Dawood Ibrahim aide Jabir Moti's extradition trial set for March 2019 in UK
At a previous hearing, the Pakistan government had also vouched for Moti's "good character" but the court ruled that it remained unconvinced that Moti did not pose a "flight risk" and denied him bail
Jabir Moti, an alleged "top lieutenant" in underworld don Dawood Ibrahim's organised crime syndicate, will stand trial in March next year in his extradition case on money laundering and extortion charges brought by the US authorities, a Westminster Magistrates' Court judge in London said on Monday.
Judge Tan Ikram remanded Pakistani national Jabir Moti, aka Jabir Motiwala and Jabir Siddiq, in further custody to appear for a case management hearing on December 10, before a three-day trial scheduled for March 13-15 in 2019. The 51-year-old appeared before the court via routine procedure of video link from Wandsworth Prison in south-west London on Monday, when a previously set date for the trial in February 2019 was delayed due to scheduling reasons.
"Due to non-availability of counsel, the trial will now take place in March. I am mindful of the delay but the delay is very small," said Judge Ikram. Moti, who has made an application to the court to have his name changed on the case documents to Jabir Siddiq, was arrested by Scotland Yard officers from a London hotel in August following an FBI investigation dating back to 2005. The Crown Prosecution Service (CPS), arguing on behalf of the US authorities, has told the court that he is a "senior member" of D Company, a crime syndicate associated with Dawood Ibrahim, a key accused in the 1993 Mumbai bomb blasts case.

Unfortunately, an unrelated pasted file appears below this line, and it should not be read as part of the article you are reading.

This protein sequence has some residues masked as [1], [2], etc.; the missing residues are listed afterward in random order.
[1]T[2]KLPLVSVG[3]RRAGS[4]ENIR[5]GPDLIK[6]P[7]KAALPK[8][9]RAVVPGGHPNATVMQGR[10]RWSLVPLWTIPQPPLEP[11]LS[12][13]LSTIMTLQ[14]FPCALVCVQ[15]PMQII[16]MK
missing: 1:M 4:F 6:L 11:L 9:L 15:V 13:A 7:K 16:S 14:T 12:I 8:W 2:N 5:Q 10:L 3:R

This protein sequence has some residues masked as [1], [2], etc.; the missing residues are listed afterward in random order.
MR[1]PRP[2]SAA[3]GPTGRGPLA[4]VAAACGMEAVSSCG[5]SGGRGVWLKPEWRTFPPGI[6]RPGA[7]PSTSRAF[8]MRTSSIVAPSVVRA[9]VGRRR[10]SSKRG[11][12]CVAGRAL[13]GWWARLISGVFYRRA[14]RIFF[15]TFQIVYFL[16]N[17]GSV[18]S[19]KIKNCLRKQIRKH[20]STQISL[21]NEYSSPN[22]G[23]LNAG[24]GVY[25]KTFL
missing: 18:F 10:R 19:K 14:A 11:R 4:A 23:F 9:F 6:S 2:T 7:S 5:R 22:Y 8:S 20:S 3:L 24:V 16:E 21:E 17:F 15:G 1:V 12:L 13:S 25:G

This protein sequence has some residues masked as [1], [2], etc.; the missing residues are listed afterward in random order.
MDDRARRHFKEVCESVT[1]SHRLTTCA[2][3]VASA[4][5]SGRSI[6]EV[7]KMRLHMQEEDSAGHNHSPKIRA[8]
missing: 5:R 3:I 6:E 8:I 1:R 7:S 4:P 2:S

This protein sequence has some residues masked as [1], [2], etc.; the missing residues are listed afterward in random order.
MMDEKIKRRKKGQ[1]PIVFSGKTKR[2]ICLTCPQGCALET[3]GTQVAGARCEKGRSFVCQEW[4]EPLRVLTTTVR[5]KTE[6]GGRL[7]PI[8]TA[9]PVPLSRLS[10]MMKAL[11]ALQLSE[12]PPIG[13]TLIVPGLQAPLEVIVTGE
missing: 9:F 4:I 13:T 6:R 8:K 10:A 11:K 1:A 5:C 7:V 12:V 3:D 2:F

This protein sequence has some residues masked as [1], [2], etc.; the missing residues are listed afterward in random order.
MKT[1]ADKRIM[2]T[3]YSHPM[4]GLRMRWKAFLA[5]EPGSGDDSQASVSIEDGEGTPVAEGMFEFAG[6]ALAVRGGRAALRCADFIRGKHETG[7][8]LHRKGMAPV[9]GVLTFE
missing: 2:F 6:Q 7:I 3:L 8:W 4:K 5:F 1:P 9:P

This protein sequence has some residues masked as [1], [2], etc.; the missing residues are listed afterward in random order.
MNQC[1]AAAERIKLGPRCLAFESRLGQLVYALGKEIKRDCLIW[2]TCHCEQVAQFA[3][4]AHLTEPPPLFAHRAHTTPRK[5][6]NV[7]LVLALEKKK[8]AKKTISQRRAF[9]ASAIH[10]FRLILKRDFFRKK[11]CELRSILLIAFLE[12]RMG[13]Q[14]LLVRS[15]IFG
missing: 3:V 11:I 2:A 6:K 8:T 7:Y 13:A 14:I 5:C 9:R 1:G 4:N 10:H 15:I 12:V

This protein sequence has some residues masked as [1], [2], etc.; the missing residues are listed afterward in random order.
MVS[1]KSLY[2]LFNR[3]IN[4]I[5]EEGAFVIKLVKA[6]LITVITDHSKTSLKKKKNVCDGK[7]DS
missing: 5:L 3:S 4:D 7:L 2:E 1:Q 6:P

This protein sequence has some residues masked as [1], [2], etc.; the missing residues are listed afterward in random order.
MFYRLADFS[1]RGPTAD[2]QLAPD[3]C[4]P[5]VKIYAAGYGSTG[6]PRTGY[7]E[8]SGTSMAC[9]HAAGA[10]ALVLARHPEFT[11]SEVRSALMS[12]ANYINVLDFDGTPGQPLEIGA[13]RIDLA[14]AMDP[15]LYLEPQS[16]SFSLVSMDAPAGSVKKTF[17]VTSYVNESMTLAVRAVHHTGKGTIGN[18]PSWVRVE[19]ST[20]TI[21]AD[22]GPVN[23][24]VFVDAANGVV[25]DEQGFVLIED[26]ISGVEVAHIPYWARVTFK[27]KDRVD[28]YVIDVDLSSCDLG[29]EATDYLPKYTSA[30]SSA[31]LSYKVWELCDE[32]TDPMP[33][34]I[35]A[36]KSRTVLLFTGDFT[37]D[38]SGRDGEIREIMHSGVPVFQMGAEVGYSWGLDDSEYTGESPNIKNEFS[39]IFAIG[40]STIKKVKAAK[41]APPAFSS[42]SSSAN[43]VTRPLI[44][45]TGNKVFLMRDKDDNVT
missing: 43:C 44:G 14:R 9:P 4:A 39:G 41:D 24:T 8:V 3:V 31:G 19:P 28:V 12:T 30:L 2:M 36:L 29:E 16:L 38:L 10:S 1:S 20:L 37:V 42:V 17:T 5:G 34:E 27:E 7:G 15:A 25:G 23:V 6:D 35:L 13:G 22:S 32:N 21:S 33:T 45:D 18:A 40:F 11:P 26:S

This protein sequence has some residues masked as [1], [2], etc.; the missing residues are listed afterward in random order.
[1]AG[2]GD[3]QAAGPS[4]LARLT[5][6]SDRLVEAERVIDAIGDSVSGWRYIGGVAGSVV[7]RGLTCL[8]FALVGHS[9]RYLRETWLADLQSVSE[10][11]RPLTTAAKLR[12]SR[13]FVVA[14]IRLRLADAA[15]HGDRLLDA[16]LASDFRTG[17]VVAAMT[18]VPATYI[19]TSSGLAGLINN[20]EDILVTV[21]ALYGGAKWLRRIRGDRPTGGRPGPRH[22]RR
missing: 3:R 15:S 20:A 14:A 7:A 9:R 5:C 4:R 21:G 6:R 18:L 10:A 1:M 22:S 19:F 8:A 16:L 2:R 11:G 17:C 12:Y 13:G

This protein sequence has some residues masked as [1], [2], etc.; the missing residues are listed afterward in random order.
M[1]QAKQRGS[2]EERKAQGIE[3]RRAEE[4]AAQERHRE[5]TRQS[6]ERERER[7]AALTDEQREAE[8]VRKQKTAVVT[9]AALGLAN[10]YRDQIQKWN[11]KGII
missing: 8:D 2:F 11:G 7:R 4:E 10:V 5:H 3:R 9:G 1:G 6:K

Prosecutor Ben Lloyd told the court at a hearing in September that the summary of the US charges against Moti cover allegations of laundering USD 1.4-million of purported proceeds from narcotics smuggling and "conspiracy to collect credit extensions by extortionate means", amounting to around USD 80,000. The charges relate to a period between December 2011 and September 2012, which carry a maximum sentence of 25 years behind bars in the US. "For a fee, D Company uses the power of violence for debt collection and has a reputation of intimidating members of the family of its debtors in India and Pakistan," the prosecution said in its case summary.
Moti's defence team has disputed allegations of him being a key aide of D Company as "obvious nonsense", describing their client as a "man of exemplary character" who is a tax paying, prominent businessman based in Karachi and accredited as a stock broker, with a family stock-broking business dating back to the 1950s in Pakistan. At a previous hearing, the Pakistan government had also vouched for Moti's "good character" but the court ruled that it remained unconvinced that Moti did not pose a "flight risk" and denied him bail.
Moti's defence, led by Toby Cadman of Guernica law firm, has said it intends to depose a number of legal experts as witnesses in the case, with the key issues being "abuse of process and entrapment" by the authorities. While Dawood Ibrahim's name has not come up specifically during the UK court proceedings, Westminster Magistrates' Court has been told that D Company is "named after the leader of the company based in Pakistan", associated with trafficking and money laundering through international smuggling routes across South Asia that were also linked to terrorist funding.
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